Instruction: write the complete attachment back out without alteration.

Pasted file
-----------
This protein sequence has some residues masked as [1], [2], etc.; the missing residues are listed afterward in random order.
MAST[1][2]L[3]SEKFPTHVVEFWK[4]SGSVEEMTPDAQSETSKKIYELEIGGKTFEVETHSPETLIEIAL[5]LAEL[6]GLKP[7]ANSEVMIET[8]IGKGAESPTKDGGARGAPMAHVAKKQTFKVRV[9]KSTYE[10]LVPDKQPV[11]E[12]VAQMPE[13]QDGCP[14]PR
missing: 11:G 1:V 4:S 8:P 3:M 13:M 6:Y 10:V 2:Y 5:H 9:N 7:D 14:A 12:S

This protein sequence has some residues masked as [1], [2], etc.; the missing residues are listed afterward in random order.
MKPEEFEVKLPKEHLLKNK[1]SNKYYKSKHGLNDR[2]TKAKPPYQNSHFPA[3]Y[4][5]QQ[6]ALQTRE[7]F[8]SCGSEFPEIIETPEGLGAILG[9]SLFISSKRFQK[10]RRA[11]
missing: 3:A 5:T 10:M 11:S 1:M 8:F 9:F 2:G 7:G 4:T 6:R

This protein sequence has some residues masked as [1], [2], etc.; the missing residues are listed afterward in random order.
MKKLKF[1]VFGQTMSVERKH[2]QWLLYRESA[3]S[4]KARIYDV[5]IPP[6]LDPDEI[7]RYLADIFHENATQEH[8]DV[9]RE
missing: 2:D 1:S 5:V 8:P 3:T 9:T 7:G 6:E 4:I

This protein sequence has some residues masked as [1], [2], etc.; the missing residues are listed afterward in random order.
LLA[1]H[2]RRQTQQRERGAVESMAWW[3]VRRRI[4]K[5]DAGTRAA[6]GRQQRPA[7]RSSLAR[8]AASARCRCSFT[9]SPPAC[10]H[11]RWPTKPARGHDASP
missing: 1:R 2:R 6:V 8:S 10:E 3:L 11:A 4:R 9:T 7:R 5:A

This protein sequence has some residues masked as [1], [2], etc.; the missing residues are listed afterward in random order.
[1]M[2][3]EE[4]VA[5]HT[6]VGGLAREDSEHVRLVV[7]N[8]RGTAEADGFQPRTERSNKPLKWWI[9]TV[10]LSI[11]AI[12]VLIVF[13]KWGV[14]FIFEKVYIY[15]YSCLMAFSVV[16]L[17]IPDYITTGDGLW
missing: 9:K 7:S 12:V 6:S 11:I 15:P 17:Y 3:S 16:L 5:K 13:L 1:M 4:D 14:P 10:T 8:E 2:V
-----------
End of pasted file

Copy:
This protein sequence has some residues masked as [1], [2], etc.; the missing residues are listed afterward in random order.
MAST[1][2]L[3]SEKFPTHVVEFWK[4]SGSVEEMTPDAQSETSKKIYELEIGGKTFEVETHSPETLIEIAL[5]LAEL[6]GLKP[7]ANSEVMIET[8]IGKGAESPTKDGGARGAPMAHVAKKQTFKVRV[9]KSTYE[10]LVPDKQPV[11]E[12]VAQMPE[13]QDGCP[14]PR
missing: 11:G 1:V 4:S 8:P 3:M 13:M 6:Y 10:V 2:Y 5:H 9:N 7:D 14:A 12:S

This protein sequence has some residues masked as [1], [2], etc.; the missing residues are listed afterward in random order.
MKPEEFEVKLPKEHLLKNK[1]SNKYYKSKHGLNDR[2]TKAKPPYQNSHFPA[3]Y[4][5]QQ[6]ALQTRE[7]F[8]SCGSEFPEIIETPEGLGAILG[9]SLFISSKRFQK[10]RRA[11]
missing: 3:A 5:T 10:M 11:S 1:M 8:F 9:F 2:G 7:G 4:T 6:R

This protein sequence has some residues masked as [1], [2], etc.; the missing residues are listed afterward in random order.
MKKLKF[1]VFGQTMSVERKH[2]QWLLYRESA[3]S[4]KARIYDV[5]IPP[6]LDPDEI[7]RYLADIFHENATQEH[8]DV[9]RE
missing: 2:D 1:S 5:V 8:P 3:T 9:T 7:G 6:E 4:I

This protein sequence has some residues masked as [1], [2], etc.; the missing residues are listed afterward in random order.
LLA[1]H[2]RRQTQQRERGAVESMAWW[3]VRRRI[4]K[5]DAGTRAA[6]GRQQRPA[7]RSSLAR[8]AASARCRCSFT[9]SPPAC[10]H[11]RWPTKPARGHDASP
missing: 1:R 2:R 6:V 8:S 10:E 3:L 11:A 4:R 9:T 7:R 5:A

This protein sequence has some residues masked as [1], [2], etc.; the missing residues are listed afterward in random order.
[1]M[2][3]EE[4]VA[5]HT[6]VGGLAREDSEHVRLVV[7]N[8]RGTAEADGFQPRTERSNKPLKWWI[9]TV[10]LSI[11]AI[12]VLIVF[13]KWGV[14]FIFEKVYIY[15]YSCLMAFSVV[16]L[17]IPDYITTGDGLW
missing: 9:K 7:S 12:V 6:S 11:I 15:P 17:Y 3:S 16:L 5:K 13:L 1:M 4:D 14:P 10:T 8:E 2:V